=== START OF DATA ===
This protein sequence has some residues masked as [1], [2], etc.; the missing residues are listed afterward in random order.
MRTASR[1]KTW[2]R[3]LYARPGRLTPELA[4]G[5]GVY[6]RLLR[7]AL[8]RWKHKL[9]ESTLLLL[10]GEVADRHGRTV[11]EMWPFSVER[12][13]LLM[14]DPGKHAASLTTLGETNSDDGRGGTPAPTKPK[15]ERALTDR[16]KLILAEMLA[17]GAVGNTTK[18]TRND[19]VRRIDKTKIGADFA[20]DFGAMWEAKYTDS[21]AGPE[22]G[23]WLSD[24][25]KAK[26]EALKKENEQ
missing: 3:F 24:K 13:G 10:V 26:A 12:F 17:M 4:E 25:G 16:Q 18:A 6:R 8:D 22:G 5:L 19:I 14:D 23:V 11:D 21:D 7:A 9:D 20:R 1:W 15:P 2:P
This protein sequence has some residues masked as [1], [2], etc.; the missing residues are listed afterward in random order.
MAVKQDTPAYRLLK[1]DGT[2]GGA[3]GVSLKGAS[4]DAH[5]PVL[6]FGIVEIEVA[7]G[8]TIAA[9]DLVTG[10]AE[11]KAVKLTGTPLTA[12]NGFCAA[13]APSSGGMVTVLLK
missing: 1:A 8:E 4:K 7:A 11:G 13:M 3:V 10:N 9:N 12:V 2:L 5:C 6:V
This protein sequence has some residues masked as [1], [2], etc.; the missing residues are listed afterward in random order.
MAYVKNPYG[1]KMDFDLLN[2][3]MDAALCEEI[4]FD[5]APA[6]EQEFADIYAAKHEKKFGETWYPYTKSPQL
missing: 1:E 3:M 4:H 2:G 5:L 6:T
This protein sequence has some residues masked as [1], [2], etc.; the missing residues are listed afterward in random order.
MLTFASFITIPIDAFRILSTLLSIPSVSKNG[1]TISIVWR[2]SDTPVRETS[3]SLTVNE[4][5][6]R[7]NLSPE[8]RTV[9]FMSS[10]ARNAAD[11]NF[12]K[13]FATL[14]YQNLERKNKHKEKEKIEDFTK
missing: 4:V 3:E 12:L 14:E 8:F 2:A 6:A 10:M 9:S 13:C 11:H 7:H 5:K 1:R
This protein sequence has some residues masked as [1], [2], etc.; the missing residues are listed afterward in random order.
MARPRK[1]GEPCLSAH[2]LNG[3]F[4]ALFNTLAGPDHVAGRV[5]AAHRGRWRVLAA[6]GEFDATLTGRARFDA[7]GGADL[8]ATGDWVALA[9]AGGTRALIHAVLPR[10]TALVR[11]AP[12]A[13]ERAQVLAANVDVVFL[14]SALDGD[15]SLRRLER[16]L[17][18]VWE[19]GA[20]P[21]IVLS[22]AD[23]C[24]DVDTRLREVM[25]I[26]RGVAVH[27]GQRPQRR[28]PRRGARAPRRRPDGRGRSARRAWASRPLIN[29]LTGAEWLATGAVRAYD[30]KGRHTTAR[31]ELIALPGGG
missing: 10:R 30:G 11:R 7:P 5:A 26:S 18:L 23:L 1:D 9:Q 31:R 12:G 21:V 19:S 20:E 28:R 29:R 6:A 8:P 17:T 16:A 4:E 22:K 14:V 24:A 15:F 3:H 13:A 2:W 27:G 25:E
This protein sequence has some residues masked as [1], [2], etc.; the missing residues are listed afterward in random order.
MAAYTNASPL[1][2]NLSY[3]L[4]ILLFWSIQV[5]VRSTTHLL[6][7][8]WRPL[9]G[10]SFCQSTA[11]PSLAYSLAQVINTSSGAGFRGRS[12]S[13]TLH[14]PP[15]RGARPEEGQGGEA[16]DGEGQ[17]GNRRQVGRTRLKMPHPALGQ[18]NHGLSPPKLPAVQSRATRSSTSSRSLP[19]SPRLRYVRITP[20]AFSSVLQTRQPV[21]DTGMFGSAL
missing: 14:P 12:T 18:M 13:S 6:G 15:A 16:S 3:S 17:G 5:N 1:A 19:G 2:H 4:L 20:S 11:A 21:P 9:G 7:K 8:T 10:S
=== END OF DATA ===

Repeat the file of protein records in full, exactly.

This protein sequence has some residues masked as [1], [2], etc.; the missing residues are listed afterward in random order.
MRTASR[1]KTW[2]R[3]LYARPGRLTPELA[4]G[5]GVY[6]RLLR[7]AL[8]RWKHKL[9]ESTLLLL[10]GEVADRHGRTV[11]EMWPFSVER[12][13]LLM[14]DPGKHAASLTTLGETNSDDGRGGTPAPTKPK[15]ERALTDR[16]KLILAEMLA[17]GAVGNTTK[18]TRND[19]VRRIDKTKIGADFA[20]DFGAMWEAKYTDS[21]AGPE[22]G[23]WLSD[24][25]KAK[26]EALKKENEQ
missing: 3:F 24:K 13:G 10:V 26:A 12:F 17:M 4:E 25:G 16:Q 18:A 6:R 8:D 22:G 5:L 19:I 14:D 23:V 11:D 21:D 7:A 9:D 20:R 1:W 15:P 2:P
This protein sequence has some residues masked as [1], [2], etc.; the missing residues are listed afterward in random order.
MAVKQDTPAYRLLK[1]DGT[2]GGA[3]GVSLKGAS[4]DAH[5]PVL[6]FGIVEIEVA[7]G[8]TIAA[9]DLVTG[10]AE[11]KAVKLTGTPLTA[12]NGFCAA[13]APSSGGMVTVLLK
missing: 1:A 8:E 4:K 7:A 11:G 13:M 3:V 10:N 9:N 12:V 2:L 5:C 6:V
This protein sequence has some residues masked as [1], [2], etc.; the missing residues are listed afterward in random order.
MAYVKNPYG[1]KMDFDLLN[2][3]MDAALCEEI[4]FD[5]APA[6]EQEFADIYAAKHEKKFGETWYPYTKSPQL
missing: 1:E 3:M 4:H 2:G 5:L 6:T
This protein sequence has some residues masked as [1], [2], etc.; the missing residues are listed afterward in random order.
MLTFASFITIPIDAFRILSTLLSIPSVSKNG[1]TISIVWR[2]SDTPVRETS[3]SLTVNE[4][5][6]R[7]NLSPE[8]RTV[9]FMSS[10]ARNAAD[11]NF[12]K[13]FATL[14]YQNLERKNKHKEKEKIEDFTK
missing: 4:V 3:E 12:L 14:E 8:F 2:A 6:A 10:M 9:S 13:C 11:H 7:H 5:K 1:R
This protein sequence has some residues masked as [1], [2], etc.; the missing residues are listed afterward in random order.
MARPRK[1]GEPCLSAH[2]LNG[3]F[4]ALFNTLAGPDHVAGRV[5]AAHRGRWRVLAA[6]GEFDATLTGRARFDA[7]GGADL[8]ATGDWVALA[9]AGGTRALIHAVLPR[10]TALVR[11]AP[12]A[13]ERAQVLAANVDVVFL[14]SALDGD[15]SLRRLER[16]L[17][18]VWE[19]GA[20]P[21]IVLS[22]AD[23]C[24]DVDTRLREVM[25]I[26]RGVAVH[27]GQRPQRR[28]PRRGARAPRRRPDGRGRSARRAWASRPLIN[29]LTGAEWLATGAVRAYD[30]KGRHTTAR[31]ELIALPGGG
missing: 10:R 30:G 11:R 7:P 5:A 26:S 18:L 23:L 1:D 9:Q 31:R 12:G 21:V 19:S 20:E 28:R 29:R 6:A 8:P 17:T 16:A 4:E 22:K 14:V 24:A 15:F 3:H 13:A 2:W 27:G 25:E
This protein sequence has some residues masked as [1], [2], etc.; the missing residues are listed afterward in random order.
MAAYTNASPL[1][2]NLSY[3]L[4]ILLFWSIQV[5]VRSTTHLL[6][7][8]WRPL[9]G[10]SFCQSTA[11]PSLAYSLAQVINTSSGAGFRGRS[12]S[13]TLH[14]PP[15]RGARPEEGQGGEA[16]DGEGQ[17]GNRRQVGRTRLKMPHPALGQ[18]NHGLSPPKLPAVQSRATRSSTSSRSLP[19]SPRLRYVRITP[20]AFSSVLQTRQPV[21]DTGMFGSAL
missing: 14:P 12:T 18:M 13:S 6:G 15:A 16:S 3:S 17:G 5:N 1:A 19:G 2:H 4:L 20:S 11:A 21:P 9:G 7:K 8:T 10:S